You Can't Break the Loom

On technology innovation and creative destruction.

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You Can't Break the Loom

On technology innovation and creative destruction.

Key takeaways

  • Technological resistance like Luddism is futile; technology always advances.

  • The idea of a fixed number of jobs is false; new technologies create new jobs.

  • Economic growth involves replacing old methods with new, efficient technologies.

  • Resistance to tech changes doesn't stop progress; adaptation is essential.

  • Companies embracing new technologies outperform those resisting change.

During the early 19th century in England, a group of workers destroyed factory machinery. Especially cotton and wool mills. New innovations they believed threatened their jobs. The group was called Luddites, named after a mythical figure, Ned Ludd.

From this history, " Luddism " has evolved to describe a broader skepticism and opposition to new technologies. Especially when these innovations are perceived to disrupt the status quo, threaten jobs, and alter society.

Put in simple terms, they want to break the loom so the loom doesn't replace workers.

But this approach has a problem: you can't break the loom.

Technology's steady march forward

The concept of Luddism was very present during the early age of the internet. It's still alive and well today, for instance:

  • Digital detachment (kids spend "all their time" on screens."

  • New financial rails (crypto is just a scam)

  • Advanced AI (robots will take our jobs)

Everything was better before.

Or was it?

Sure, the loom replaced some jobs. As did the printing press. And the internet. Yet, the evolution of world GDP since 1820 looks like this:

The Luddite perspective is anchored on a key misconception:

That there is a fixed number of jobs to do.

That's wrong.

Time and time again, we've shown our ability to adapt. When we can access productivity increase through innovation and automate some of the jobs we did yesterday, we find new jobs to do tomorrow.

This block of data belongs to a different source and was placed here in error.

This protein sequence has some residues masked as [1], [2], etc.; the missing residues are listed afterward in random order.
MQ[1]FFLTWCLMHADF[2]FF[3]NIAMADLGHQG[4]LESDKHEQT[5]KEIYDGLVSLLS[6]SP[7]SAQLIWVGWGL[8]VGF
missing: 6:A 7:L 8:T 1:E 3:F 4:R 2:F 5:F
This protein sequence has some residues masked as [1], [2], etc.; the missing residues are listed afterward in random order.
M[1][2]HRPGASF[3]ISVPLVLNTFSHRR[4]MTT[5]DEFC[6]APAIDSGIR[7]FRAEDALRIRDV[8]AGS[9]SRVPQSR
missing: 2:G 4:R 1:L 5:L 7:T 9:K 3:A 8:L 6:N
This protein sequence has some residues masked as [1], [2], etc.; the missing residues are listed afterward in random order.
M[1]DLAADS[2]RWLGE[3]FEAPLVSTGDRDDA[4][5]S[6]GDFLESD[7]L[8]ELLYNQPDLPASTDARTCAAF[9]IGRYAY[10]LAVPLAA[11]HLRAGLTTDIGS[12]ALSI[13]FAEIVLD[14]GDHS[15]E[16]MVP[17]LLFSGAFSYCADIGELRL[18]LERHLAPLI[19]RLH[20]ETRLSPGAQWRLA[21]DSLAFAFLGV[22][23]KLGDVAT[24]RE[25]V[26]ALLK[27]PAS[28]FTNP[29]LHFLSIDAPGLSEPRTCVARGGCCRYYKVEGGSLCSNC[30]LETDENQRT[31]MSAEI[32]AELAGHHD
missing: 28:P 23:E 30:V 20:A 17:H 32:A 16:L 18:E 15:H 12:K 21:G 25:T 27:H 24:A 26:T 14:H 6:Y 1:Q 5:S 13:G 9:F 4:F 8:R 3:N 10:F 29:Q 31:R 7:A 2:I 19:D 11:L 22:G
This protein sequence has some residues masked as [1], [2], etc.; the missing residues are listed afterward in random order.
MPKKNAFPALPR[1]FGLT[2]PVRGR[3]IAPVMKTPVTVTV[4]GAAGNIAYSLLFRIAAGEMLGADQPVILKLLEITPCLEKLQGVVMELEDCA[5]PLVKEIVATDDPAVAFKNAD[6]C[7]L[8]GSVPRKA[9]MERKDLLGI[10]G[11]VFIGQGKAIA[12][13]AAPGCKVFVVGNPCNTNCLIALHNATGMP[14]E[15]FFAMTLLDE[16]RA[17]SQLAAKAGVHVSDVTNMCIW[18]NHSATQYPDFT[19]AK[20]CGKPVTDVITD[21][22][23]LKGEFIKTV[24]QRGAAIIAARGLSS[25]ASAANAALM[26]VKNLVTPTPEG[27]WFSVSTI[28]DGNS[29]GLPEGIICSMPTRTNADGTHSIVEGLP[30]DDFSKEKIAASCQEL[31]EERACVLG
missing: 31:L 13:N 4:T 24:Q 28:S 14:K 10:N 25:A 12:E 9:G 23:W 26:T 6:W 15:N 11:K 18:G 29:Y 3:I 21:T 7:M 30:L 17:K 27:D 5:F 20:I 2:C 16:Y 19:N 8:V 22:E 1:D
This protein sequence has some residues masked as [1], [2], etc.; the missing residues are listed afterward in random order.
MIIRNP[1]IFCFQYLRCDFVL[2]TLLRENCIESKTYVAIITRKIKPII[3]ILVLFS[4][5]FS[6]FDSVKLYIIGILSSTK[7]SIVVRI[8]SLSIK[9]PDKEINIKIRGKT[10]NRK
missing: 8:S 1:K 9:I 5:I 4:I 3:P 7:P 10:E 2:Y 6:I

Entire industries have risen from this concept. The fashion industry ($1.5 trillion+) would not have been possible without the loom.

This leads us to the other side of the coin of innovation…

Creative Destruction

Economist Joseph Schumpeter coined the term "creative destruction." It's the idea that an economy grows by destroying and replacing old structures, processes, and business models in favor of new ones, often powered by technological innovation.

Creative destruction is hard because it often creates a momentary vacuum – work displacement. A short-term effect that all but confirms the Luddite fear. 

When a new technology makes old jobs redundant, and it takes time to shift. To grasp and pursue new opportunities, which leads to job growth (net new jobs).

It's this momentary gap that adds fuel to the Luddite fire. If you're highly selective with your timelines, you'll be able to provide examples of technology displacing workers. But if you zoom out and expand the timeline, it's impossible.

You can't break the loom.

Unknown Territory

Technology is a net good. But, it can be very uncomfortable if and when you feel it breathing down your neck in an "I will take your job" fashion.

This was recently displayed during the writer's strike in the entertainment industry. What started with a strike focused on revenue splits and residuals from streaming eventually shifted to the point where AI took center stage.

The two sides of the strike made the necessary concessions to "meet in the middle." And so continuation was restored.

But it doesn't change anything, really.

You can't break the loom.

Winners and Losers

Generative AI came out with a bang last year. The cat is out of the bag, so to speak. Technology never moves backward. Nor can you tuck away an uncomfortable innovation and pretend it's not there.

Well, you can do that. But, it will simply put a hood of competitive disadvantage over your head. A self-inflicted wound, if you will. 

Because it's doubtful that every one of your competitors will do the same.

Some will instead lean into the new thing and reap the rewards.

However uncomfortable or disrupting, the only path is forward. Advancing towards new innovations with openness and curiosity.

Imagine placing a bet on one of the companies

  • Company A embraces the "new thing" and pushes forward

  • Company B rejects the new thing and digs in to defend

I will bet on company A. 




You can't break the loom.

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